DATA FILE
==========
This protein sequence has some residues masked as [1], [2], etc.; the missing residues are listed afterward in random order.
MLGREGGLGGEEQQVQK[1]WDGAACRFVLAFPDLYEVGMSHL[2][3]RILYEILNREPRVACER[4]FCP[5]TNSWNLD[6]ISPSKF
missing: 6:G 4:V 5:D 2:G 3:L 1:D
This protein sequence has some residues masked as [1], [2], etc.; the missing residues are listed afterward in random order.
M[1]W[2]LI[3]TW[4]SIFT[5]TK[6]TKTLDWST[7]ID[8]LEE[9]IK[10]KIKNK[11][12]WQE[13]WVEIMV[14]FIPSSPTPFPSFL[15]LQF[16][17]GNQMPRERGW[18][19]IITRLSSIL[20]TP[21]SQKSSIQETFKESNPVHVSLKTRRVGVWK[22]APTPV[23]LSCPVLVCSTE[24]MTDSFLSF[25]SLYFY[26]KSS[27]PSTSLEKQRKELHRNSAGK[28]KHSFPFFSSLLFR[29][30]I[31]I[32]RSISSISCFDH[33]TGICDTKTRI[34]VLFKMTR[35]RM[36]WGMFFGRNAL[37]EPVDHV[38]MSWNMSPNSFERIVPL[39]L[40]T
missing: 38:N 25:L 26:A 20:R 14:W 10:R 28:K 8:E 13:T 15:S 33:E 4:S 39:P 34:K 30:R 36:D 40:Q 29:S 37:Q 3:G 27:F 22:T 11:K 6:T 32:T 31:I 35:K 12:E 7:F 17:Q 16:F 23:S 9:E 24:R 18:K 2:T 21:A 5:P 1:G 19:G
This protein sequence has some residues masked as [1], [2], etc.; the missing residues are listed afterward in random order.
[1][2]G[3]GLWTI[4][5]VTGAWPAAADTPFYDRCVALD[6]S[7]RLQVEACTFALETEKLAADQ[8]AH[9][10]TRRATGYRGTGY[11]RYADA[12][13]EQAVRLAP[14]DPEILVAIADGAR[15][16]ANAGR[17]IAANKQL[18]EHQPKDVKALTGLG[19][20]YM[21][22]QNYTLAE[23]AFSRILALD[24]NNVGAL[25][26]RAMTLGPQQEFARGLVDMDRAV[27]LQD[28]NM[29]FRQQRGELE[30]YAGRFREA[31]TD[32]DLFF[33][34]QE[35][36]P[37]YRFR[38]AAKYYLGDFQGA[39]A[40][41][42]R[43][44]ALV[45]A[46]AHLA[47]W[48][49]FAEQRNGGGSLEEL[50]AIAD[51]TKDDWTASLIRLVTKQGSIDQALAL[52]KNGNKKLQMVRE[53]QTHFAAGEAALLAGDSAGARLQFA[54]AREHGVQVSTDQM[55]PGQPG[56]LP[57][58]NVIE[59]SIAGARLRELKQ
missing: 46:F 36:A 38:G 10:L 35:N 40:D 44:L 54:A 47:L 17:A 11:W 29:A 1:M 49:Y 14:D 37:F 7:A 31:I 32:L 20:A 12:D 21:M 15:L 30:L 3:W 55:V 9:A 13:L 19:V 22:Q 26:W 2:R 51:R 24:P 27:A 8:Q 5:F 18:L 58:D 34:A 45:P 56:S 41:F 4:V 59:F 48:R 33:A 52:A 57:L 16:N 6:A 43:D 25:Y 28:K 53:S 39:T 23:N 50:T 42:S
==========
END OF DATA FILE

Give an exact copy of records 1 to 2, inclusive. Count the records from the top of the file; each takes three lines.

This protein sequence has some residues masked as [1], [2], etc.; the missing residues are listed afterward in random order.
MLGREGGLGGEEQQVQK[1]WDGAACRFVLAFPDLYEVGMSHL[2][3]RILYEILNREPRVACER[4]FCP[5]TNSWNLD[6]ISPSKF
missing: 6:G 4:V 5:D 2:G 3:L 1:D
This protein sequence has some residues masked as [1], [2], etc.; the missing residues are listed afterward in random order.
M[1]W[2]LI[3]TW[4]SIFT[5]TK[6]TKTLDWST[7]ID[8]LEE[9]IK[10]KIKNK[11][12]WQE[13]WVEIMV[14]FIPSSPTPFPSFL[15]LQF[16][17]GNQMPRERGW[18][19]IITRLSSIL[20]TP[21]SQKSSIQETFKESNPVHVSLKTRRVGVWK[22]APTPV[23]LSCPVLVCSTE[24]MTDSFLSF[25]SLYFY[26]KSS[27]PSTSLEKQRKELHRNSAGK[28]KHSFPFFSSLLFR[29][30]I[31]I[32]RSISSISCFDH[33]TGICDTKTRI[34]VLFKMTR[35]RM[36]WGMFFGRNAL[37]EPVDHV[38]MSWNMSPNSFERIVPL[39]L[40]T
missing: 38:N 25:L 26:A 20:R 14:W 10:R 28:K 8:E 13:T 15:S 33:E 4:S 39:P 34:K 30:R 36:D 40:Q 29:S 37:Q 3:G 27:F 22:T 11:K 6:T 32:T 31:I 35:K 12:E 7:F 17:Q 16:F 23:S 9:E 24:R 18:K 2:T 21:A 5:P 1:G 19:G